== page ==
I’ve previously described the Go! Team’s distinct production style as a kind of mediating device — the equivalent of radio crackle or the frame of a television screen — which presents all of their channel-hopping transmissions as emanating from the same fantasy source. However, the application of this device on The Scene Between feels less knowing; rather than just acting as the glitter glue in a retro scrapbook, its primary role is in removing some of the personality from the individual songs, and helping them to appear outside of history and authorship.
The guest singers are somewhat indistinguishable, as are many of the individual elements of the production, even as diverse references to shoegaze and early hip hop, US alt-rock and UK twee pop are hurled out of the squall. The whining, keening vocals on ‘Blowtorch’ remind me of staying up late to watch early Smashing Pumpkins and Yo La Tengo videos on 120 Minutes (which aired in the UK at 1am), framed (as then) by blasts of sampladelia. Beach House’s Depression Cherry (see previous post) might have given us the year’s best My Bloody Valentine impression, in the form of ‘Sparks’, but The Scene Between comes in a close second with ‘Her Last Wave’. The references even extend into the ’00s, with the distinctly early-Sufjan/Arcade-Fire-style polyphonic spree, ‘The Art Of Getting By’.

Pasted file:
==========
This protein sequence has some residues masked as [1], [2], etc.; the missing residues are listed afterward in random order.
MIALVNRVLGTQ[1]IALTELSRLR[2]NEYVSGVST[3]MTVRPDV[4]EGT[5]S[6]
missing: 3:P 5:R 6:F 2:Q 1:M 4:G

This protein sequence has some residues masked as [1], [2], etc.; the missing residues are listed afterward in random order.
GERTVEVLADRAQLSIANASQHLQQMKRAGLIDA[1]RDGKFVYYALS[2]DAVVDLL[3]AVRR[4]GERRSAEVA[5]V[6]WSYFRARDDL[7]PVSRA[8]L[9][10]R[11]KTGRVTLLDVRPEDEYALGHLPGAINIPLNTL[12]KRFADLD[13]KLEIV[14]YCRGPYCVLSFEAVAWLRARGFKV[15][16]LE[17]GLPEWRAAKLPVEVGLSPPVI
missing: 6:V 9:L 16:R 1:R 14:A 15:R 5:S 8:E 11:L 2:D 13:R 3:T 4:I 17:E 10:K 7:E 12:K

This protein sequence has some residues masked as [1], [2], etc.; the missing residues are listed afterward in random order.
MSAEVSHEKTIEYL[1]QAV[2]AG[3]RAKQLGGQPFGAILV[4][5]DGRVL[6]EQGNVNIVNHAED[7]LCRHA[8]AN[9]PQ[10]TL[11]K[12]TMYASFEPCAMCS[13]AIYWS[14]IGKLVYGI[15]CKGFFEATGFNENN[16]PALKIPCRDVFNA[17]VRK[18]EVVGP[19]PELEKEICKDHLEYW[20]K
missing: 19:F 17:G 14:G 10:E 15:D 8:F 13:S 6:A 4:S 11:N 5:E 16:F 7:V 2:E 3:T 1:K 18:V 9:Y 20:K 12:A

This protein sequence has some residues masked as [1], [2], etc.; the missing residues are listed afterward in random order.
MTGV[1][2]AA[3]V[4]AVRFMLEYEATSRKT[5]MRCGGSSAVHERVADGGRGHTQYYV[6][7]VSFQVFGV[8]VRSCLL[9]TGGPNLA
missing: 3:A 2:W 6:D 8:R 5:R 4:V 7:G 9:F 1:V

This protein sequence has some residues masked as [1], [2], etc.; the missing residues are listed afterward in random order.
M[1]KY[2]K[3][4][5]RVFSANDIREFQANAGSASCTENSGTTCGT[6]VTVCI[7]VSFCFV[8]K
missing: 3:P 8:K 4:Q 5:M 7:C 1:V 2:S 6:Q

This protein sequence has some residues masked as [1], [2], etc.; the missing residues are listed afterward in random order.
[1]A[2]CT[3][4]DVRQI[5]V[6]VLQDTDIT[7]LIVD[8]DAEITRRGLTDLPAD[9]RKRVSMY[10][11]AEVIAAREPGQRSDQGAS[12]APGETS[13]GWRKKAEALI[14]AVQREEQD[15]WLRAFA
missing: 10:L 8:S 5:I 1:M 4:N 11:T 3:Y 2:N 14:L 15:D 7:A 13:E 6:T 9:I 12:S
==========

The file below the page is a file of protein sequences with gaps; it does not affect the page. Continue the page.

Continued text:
In this sense, I find myself thinking about the album’s title. The Go! Team recreate a ‘scene’, disparate in time and location, through simulacra that emphasise both their common similarities and their differences. It is posited as a scene between scenes — an oppositional or hidden scene — that might best be understood as ‘anti-rock’ (with ‘rock’ standing in for straight, male vocal power). There is certainly a curatorial aspect to all this; for me, Ian Parton is a clear analogue to A. G. Cook (whose own simulacra I adore), and there’s a lot of similarities to their approach (as well as to possible critiques concerning their roles as white male auteurs working in overtly feminine, often non-white musical styles).
From the wall to the window,
And the world between,
What we are, what we turn to,
What it really means
— 'The Scene Between'